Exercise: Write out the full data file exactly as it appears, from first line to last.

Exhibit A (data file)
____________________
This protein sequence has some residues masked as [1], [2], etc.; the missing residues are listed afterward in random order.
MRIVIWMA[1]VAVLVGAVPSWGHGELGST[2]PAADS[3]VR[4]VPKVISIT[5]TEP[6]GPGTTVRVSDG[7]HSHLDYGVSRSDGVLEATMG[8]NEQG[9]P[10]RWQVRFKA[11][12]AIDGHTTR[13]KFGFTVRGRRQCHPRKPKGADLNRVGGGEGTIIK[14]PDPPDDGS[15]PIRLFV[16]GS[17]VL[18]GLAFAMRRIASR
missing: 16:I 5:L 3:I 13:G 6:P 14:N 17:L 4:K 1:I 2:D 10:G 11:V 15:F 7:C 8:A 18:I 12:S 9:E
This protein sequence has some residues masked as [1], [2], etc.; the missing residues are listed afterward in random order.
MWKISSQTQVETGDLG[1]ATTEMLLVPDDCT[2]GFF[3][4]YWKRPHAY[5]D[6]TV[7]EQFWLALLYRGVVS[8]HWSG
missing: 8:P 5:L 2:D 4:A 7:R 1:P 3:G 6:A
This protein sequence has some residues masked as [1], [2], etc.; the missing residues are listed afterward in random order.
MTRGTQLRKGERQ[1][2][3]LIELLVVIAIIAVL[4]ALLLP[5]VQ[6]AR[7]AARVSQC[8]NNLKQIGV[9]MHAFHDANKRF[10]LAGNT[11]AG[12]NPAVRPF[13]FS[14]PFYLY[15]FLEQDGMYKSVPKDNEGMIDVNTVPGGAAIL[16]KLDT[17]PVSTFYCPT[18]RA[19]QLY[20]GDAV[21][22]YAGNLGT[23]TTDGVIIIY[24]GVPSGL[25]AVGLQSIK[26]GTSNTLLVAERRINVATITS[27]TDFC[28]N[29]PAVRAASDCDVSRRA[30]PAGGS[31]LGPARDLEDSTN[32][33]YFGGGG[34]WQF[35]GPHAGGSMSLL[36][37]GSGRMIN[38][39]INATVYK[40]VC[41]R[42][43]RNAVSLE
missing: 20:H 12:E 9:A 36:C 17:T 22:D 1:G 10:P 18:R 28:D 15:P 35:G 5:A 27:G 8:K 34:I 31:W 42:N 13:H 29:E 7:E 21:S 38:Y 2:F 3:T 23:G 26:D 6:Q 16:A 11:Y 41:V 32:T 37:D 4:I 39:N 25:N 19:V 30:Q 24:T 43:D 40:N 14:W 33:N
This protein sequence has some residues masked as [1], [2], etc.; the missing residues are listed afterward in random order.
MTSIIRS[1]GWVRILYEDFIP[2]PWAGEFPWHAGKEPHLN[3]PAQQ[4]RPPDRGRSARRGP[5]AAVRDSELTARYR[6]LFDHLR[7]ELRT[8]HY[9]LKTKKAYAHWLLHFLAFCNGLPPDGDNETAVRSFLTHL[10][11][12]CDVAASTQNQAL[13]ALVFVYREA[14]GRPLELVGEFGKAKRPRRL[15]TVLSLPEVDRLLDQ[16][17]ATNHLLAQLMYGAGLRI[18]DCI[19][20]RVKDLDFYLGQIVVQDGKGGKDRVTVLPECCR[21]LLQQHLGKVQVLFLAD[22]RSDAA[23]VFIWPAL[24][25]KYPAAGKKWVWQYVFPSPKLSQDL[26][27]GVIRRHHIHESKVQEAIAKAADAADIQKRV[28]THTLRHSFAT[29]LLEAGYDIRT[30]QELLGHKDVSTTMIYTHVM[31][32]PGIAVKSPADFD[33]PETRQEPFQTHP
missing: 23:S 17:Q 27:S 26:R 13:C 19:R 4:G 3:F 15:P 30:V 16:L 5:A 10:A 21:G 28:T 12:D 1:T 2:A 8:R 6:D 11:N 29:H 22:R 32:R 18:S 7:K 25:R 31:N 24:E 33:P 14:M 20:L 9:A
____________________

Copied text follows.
This protein sequence has some residues masked as [1], [2], etc.; the missing residues are listed afterward in random order.
MRIVIWMA[1]VAVLVGAVPSWGHGELGST[2]PAADS[3]VR[4]VPKVISIT[5]TEP[6]GPGTTVRVSDG[7]HSHLDYGVSRSDGVLEATMG[8]NEQG[9]P[10]RWQVRFKA[11][12]AIDGHTTR[13]KFGFTVRGRRQCHPRKPKGADLNRVGGGEGTIIK[14]PDPPDDGS[15]PIRLFV[16]GS[17]VL[18]GLAFAMRRIASR
missing: 16:I 5:L 3:I 13:G 6:P 14:N 17:L 4:K 1:I 2:D 10:G 11:V 15:F 7:C 8:A 18:I 12:S 9:E
This protein sequence has some residues masked as [1], [2], etc.; the missing residues are listed afterward in random order.
MWKISSQTQVETGDLG[1]ATTEMLLVPDDCT[2]GFF[3][4]YWKRPHAY[5]D[6]TV[7]EQFWLALLYRGVVS[8]HWSG
missing: 8:P 5:L 2:D 4:A 7:R 1:P 3:G 6:A
This protein sequence has some residues masked as [1], [2], etc.; the missing residues are listed afterward in random order.
MTRGTQLRKGERQ[1][2][3]LIELLVVIAIIAVL[4]ALLLP[5]VQ[6]AR[7]AARVSQC[8]NNLKQIGV[9]MHAFHDANKRF[10]LAGNT[11]AG[12]NPAVRPF[13]FS[14]PFYLY[15]FLEQDGMYKSVPKDNEGMIDVNTVPGGAAIL[16]KLDT[17]PVSTFYCPT[18]RA[19]QLY[20]GDAV[21][22]YAGNLGT[23]TTDGVIIIY[24]GVPSGL[25]AVGLQSIK[26]GTSNTLLVAERRINVATITS[27]TDFC[28]N[29]PAVRAASDCDVSRRA[30]PAGGS[31]LGPARDLEDSTN[32][33]YFGGGG[34]WQF[35]GPHAGGSMSLL[36][37]GSGRMIN[38][39]INATVYK[40]VC[41]R[42][43]RNAVSLE
missing: 20:H 12:E 9:A 36:C 17:T 22:D 1:G 10:P 18:R 28:D 15:P 35:G 5:A 27:G 8:K 34:I 31:W 42:N 13:H 29:E 7:E 21:S 38:Y 2:F 3:T 23:G 26:D 6:Q 16:A 11:Y 41:V 32:T 37:D 4:I 39:N 25:N 19:V 30:Q 24:T 43:D 40:N 14:W 33:N
This protein sequence has some residues masked as [1], [2], etc.; the missing residues are listed afterward in random order.
MTSIIRS[1]GWVRILYEDFIP[2]PWAGEFPWHAGKEPHLN[3]PAQQ[4]RPPDRGRSARRGP[5]AAVRDSELTARYR[6]LFDHLR[7]ELRT[8]HY[9]LKTKKAYAHWLLHFLAFCNGLPPDGDNETAVRSFLTHL[10][11][12]CDVAASTQNQAL[13]ALVFVYREA[14]GRPLELVGEFGKAKRPRRL[15]TVLSLPEVDRLLDQ[16][17]ATNHLLAQLMYGAGLRI[18]DCI[19][20]RVKDLDFYLGQIVVQDGKGGKDRVTVLPECCR[21]LLQQHLGKVQVLFLAD[22]RSDAA[23]VFIWPAL[24][25]KYPAAGKKWVWQYVFPSPKLSQDL[26][27]GVIRRHHIHESKVQEAIAKAADAADIQKRV[28]THTLRHSFAT[29]LLEAGYDIRT[30]QELLGHKDVSTTMIYTHVM[31][32]PGIAVKSPADFD[33]PETRQEPFQTHP
missing: 23:S 17:Q 27:S 26:R 13:C 19:R 4:G 3:F 15:P 30:V 16:L 5:A 10:A 21:G 28:T 12:D 1:T 2:A 8:R 6:D 11:N 29:H 22:R 32:R 18:S 7:K 25:R 31:N 24:E 33:P 14:M 20:L 9:A